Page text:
Using PR to Promote Your Event

In all my years working in public relations, it seems as though one thing has not changed—the belief from many outside of the PR world that if they are planning or hosting an event that media relations is a silver bullet to encourage or increase event attendance.  Specifically, there is a feeling of “if I can just get the word out—be it through a press release or a media advisory—then the media will cover the event in advance and voilà, event attendance will increase.”

There are some events where this can be the case. Notable keynote speakers, newsworthy annual events and launches are examples of events that can garner pre-coverage.

Now I’m not suggesting that you exclude media relations in your event promotion, but it needs to be part of a larger outreach strategy. For the bulk of events, the media will see its role as attending (if it’s compelling and newsworthy) and reporting on the event after it happens. The pre-event media relations should be done to build the awareness with the media and encourage their attendance to your event. It can also open doors for other coverage opportunities (maybe they are working on articles about Open Source software development, startup trends or applications in the cloud).

So, if pre-event media coverage is going to be minimal and leave you disappointed, what are the ways you can maximize exposure on your event and get the attendance that you are aiming for? Successful event promotion should include the following tactics:

  • Leverage social media. Use Facebook, Twitter, LinkedIn and Google+ to promote your event. Hopefully you have already cultivated an appropriate following on these platforms and by promoting your event on social media you are reaching out directly to people who have already opted in to hearing what you have to say.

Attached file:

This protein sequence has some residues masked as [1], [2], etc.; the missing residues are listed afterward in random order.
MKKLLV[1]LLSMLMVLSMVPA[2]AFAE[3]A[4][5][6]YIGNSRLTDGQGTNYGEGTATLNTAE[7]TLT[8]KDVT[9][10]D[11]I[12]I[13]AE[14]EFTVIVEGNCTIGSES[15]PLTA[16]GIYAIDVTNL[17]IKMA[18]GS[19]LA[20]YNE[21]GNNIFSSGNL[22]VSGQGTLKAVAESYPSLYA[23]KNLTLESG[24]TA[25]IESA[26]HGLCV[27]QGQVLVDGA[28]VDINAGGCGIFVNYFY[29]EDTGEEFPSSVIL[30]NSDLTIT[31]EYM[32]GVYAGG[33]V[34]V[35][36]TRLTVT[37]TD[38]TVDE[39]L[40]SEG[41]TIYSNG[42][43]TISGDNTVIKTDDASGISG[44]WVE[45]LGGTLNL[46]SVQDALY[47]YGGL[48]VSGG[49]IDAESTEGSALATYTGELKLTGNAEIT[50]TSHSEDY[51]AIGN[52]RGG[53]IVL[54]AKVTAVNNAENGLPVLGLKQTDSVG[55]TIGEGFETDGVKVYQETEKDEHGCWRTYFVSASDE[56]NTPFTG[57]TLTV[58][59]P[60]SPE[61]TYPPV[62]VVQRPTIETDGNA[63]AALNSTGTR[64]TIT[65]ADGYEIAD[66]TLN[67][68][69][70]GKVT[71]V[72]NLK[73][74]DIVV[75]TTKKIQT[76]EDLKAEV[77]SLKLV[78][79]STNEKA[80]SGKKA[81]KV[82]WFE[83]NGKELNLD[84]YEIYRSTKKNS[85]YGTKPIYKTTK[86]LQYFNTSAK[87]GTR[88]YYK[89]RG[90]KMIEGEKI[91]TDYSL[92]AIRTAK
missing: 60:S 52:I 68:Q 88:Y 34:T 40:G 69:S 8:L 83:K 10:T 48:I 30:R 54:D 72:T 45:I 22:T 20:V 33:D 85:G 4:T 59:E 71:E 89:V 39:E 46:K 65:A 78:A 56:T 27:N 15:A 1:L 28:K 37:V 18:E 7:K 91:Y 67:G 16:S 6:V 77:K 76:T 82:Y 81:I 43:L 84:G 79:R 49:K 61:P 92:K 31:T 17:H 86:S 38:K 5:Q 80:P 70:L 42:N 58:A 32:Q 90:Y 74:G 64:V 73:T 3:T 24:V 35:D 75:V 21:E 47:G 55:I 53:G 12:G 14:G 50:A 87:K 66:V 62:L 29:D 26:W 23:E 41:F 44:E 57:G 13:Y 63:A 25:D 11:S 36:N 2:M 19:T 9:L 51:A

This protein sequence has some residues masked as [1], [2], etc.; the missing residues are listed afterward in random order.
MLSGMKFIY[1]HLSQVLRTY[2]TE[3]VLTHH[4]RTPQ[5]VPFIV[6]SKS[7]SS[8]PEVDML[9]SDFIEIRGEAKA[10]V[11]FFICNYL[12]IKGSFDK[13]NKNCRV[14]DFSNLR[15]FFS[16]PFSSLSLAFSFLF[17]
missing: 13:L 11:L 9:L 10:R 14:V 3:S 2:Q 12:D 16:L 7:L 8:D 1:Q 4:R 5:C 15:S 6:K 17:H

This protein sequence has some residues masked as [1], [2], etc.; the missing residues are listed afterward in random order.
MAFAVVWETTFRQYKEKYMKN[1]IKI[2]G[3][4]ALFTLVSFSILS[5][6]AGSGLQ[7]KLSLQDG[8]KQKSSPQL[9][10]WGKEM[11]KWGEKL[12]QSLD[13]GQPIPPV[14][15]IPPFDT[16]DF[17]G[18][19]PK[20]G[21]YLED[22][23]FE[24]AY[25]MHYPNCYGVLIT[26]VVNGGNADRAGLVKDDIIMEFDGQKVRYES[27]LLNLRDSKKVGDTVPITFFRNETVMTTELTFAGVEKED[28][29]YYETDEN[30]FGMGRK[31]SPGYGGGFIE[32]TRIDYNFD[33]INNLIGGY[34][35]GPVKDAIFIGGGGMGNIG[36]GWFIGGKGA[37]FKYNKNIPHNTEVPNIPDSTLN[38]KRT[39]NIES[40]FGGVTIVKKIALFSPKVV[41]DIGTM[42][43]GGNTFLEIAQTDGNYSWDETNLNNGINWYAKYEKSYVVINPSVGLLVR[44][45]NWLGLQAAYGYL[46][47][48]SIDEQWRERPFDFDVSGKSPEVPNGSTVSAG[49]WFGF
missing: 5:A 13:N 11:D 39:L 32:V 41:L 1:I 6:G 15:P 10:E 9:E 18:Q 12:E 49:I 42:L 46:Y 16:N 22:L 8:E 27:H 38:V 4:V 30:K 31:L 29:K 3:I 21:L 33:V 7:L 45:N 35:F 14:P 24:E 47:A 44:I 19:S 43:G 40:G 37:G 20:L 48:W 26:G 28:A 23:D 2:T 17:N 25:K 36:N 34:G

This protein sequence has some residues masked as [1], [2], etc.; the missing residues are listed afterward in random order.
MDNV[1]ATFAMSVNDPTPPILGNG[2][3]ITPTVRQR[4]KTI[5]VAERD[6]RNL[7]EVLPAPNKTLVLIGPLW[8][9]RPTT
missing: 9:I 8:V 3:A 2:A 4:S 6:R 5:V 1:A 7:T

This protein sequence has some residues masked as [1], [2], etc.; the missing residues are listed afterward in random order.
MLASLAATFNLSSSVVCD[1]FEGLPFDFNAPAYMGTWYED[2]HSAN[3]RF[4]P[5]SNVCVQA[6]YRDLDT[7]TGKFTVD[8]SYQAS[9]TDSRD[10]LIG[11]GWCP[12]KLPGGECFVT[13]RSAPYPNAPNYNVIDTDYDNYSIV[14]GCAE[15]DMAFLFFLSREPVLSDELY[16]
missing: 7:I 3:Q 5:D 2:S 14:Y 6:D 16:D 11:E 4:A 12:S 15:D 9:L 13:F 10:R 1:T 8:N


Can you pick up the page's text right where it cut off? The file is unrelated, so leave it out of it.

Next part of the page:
• Use the power of your Rolodex. Hopefully you, or the organization hosting the event, have a good database of contacts that would be interested in attending your event. Put your email to good use and send out invitations directly to the people that you want to attend your event.
  • Get others involved.  Ask others who work for the organization, who serve on the board (if applicable) or who have expressed an interest in the event, to help promote it to their contacts. Sure, there may be some overlap but by including others in event promotion you greatly expand the number of people you are able to reach.
  • Identify other groups or organizations that can help. If you’re hosting an event for undergraduate students, research universities in the area you live and reach out to appropriate student groups. If you’re hosting an event for other PR/marketing professionals, engage other PR/marketing groups – just as the local PRSA chapter – in promoting the event. If you’re hosting an event for startups, ask the incubators in the region the event is taking place to help promote the event to their contacts.
  • Include your event in the events calendar of your local news outlets. Most local news outlets, whether it be a major national newspaper, a weekly community paper or the local TV station keep a calendar of upcoming events. Submitting your event to these calendar listings is a great way to inform readers without a hard news hook.

Creating a well thought out and inclusive event promotion campaign, and not simply relying on a press release sent out en masse to the media, greatly increases the chances of the right people hearing about, and attending, your event. And, if securing media coverage of the event is of importance to you, absolutely work with a PR pro to do some targeted outreach to specific and relevant media outlets. The good news is that once you have a successful event under your belt, media relations for subsequent events may be easier because there is a history of interest and data to pull from to provide some advance newsworthiness.